Buffalo Diocese Agrees to Outside Auditor in Sex-Abuse Settlement

Wall Street Journal [New York NY]

October 25, 2022

By Jimmy Vielkind

Roman Catholic diocese failed its most basic duty to guide and protect children, New York Attorney General Letitia James says

An independent auditor will monitor how the Roman Catholic Diocese of Buffalo handles sexual-abuse allegations as part of a settlement filed Tuesday in federal court with New York Attorney General Letitia James.

The diocese, which declared bankruptcy in February of 2020 after a wave of sexual-abuse lawsuits, also agreed to specific time frames for investigating misconduct claims. The auditor, former FBI official Kathleen McChesney, will be in place for five years. The auditor will prepare and publish an annual report on the diocese’s compliance with its procedures regarding abuse claims.

“For far too long, the Buffalo Diocese and its leaders failed their most basic duty to guide and protect our children,” Ms. James, who sued the Buffalo Diocese in November of 2021, said in a statement.

It is the first such arrangement for a Catholic diocese in the state, her office said. Monitors have been appointed in Catholic dioceses in Minneapolis, and Manchester, N.H., according to Terence McKiernan, president of the watchdog BishopAccountability.org.

Buffalo Bishop Michael Fisher, who was appointed in 2021, said many of the provisions of the settlement were already in place. They include a diocesan program to monitor priests accused of abuse.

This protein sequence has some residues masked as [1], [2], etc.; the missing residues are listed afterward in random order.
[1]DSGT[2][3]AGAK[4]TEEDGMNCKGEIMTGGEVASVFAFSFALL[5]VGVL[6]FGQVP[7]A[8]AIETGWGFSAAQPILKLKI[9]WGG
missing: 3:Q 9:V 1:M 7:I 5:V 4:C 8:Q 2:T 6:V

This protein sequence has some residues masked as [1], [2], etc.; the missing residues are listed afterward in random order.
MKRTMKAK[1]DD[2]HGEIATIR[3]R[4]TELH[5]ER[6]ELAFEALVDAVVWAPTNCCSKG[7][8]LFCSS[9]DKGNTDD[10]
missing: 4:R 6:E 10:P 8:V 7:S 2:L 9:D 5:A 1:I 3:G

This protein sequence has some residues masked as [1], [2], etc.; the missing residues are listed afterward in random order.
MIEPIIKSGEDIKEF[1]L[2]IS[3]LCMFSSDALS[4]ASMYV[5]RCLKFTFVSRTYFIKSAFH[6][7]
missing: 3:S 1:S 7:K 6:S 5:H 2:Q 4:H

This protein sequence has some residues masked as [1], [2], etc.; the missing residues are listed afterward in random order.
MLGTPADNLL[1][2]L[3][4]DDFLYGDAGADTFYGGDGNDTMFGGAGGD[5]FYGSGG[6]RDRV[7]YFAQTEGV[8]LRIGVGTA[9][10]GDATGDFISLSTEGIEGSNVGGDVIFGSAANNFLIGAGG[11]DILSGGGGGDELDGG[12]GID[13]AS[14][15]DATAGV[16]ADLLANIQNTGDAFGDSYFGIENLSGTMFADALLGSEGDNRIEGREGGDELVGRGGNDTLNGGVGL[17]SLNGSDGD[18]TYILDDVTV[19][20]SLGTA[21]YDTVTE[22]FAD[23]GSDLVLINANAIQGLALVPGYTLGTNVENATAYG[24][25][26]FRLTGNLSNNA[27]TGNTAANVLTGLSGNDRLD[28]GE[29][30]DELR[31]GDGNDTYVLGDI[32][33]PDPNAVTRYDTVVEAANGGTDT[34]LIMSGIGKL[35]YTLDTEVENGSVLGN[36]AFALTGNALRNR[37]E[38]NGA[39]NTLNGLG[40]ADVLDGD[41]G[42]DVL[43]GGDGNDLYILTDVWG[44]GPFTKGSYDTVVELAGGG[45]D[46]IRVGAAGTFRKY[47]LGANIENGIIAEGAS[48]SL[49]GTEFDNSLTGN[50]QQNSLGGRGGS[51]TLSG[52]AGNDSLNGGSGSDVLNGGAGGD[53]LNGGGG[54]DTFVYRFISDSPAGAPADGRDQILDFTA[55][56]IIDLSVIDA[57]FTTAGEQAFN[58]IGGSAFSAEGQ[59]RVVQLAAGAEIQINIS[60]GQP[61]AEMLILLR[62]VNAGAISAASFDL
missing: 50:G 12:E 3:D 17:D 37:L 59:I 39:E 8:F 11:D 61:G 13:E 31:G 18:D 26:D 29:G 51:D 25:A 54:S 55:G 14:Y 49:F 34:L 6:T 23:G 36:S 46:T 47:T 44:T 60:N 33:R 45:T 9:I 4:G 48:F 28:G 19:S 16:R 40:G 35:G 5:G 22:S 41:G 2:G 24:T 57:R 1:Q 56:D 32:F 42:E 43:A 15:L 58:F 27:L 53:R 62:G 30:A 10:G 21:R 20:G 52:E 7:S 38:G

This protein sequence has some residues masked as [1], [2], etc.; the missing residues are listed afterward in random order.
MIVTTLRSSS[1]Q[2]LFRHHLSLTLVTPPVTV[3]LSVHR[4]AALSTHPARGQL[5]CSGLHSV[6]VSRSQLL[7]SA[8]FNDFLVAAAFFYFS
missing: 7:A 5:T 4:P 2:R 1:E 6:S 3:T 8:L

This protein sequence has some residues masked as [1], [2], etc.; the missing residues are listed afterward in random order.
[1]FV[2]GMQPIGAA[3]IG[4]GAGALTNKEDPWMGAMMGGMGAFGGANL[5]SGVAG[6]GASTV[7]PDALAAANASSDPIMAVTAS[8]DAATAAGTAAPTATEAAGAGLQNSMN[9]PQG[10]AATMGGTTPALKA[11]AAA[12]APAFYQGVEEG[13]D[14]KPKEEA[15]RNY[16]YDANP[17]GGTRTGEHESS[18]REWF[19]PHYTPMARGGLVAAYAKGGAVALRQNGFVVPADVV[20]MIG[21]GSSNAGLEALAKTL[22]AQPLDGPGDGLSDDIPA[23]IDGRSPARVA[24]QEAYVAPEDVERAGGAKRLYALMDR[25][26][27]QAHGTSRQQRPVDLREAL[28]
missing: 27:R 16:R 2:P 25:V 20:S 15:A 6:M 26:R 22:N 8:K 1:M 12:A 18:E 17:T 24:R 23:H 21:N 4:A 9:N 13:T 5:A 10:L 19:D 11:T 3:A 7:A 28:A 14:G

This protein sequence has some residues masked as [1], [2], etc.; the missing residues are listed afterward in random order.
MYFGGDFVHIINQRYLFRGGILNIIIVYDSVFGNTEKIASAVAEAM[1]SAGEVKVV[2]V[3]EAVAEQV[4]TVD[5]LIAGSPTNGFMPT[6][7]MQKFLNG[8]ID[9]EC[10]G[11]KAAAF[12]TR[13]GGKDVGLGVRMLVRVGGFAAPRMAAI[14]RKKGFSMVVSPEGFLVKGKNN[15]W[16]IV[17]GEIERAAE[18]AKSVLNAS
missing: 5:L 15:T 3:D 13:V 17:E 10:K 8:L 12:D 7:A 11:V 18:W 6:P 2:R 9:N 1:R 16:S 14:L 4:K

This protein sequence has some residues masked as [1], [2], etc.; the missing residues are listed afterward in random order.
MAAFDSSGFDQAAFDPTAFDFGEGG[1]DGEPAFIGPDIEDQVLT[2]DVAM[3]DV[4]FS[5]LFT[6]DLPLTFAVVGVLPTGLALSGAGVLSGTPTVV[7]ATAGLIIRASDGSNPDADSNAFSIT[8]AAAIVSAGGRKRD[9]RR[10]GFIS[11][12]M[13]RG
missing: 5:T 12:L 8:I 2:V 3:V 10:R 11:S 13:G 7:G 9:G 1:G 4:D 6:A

“The mistakes of the past cannot be repeated,” Bishop Fisher said in an interview. “We never want any—there’s zero tolerance for abuse in the diocese, and that’s an important part of my ministry at this point.”

The lawsuit also named as defendants Bishop Emeritus Richard J. Malone and former Auxiliary Bishop Edward M. Grosz, who it accused of using procedural maneuvers for years to shield priests accused of abusing minors from repercussions. Instead of reporting the allegations to law enforcement or church officials, the suit said the bishops classified dozens of accused priests as “unassignable,” permitting them to retire or take medical leave while staying on the diocese’s payroll.

Such steps would violate the Dallas Charter, a document signed in 2002 by Catholic bishops, including Bishops Malone and Grosz. The protocols were designed to prevent coverups of sexual abuse in the church.

Bishop Malone resigned in 2019, following a church investigation into his handling of sexual-abuse claims. Bishop Grosz retired in 2020. The settlement says that both men agreed not to serve as a director, trustee, officer or equivalent fiduciary position with any New York charity.

Dennis Vacco, an attorney for Bishops Malone and Grosz, said the settlement doesn’t include any admission of wrongdoing and doesn’t bar them from pastoral duties. “My clients are both extraordinarily relieved that this matter is over,” Mr. Vacco said.

Write to Jimmy Vielkind at Jimmy.Vielkind@wsj.com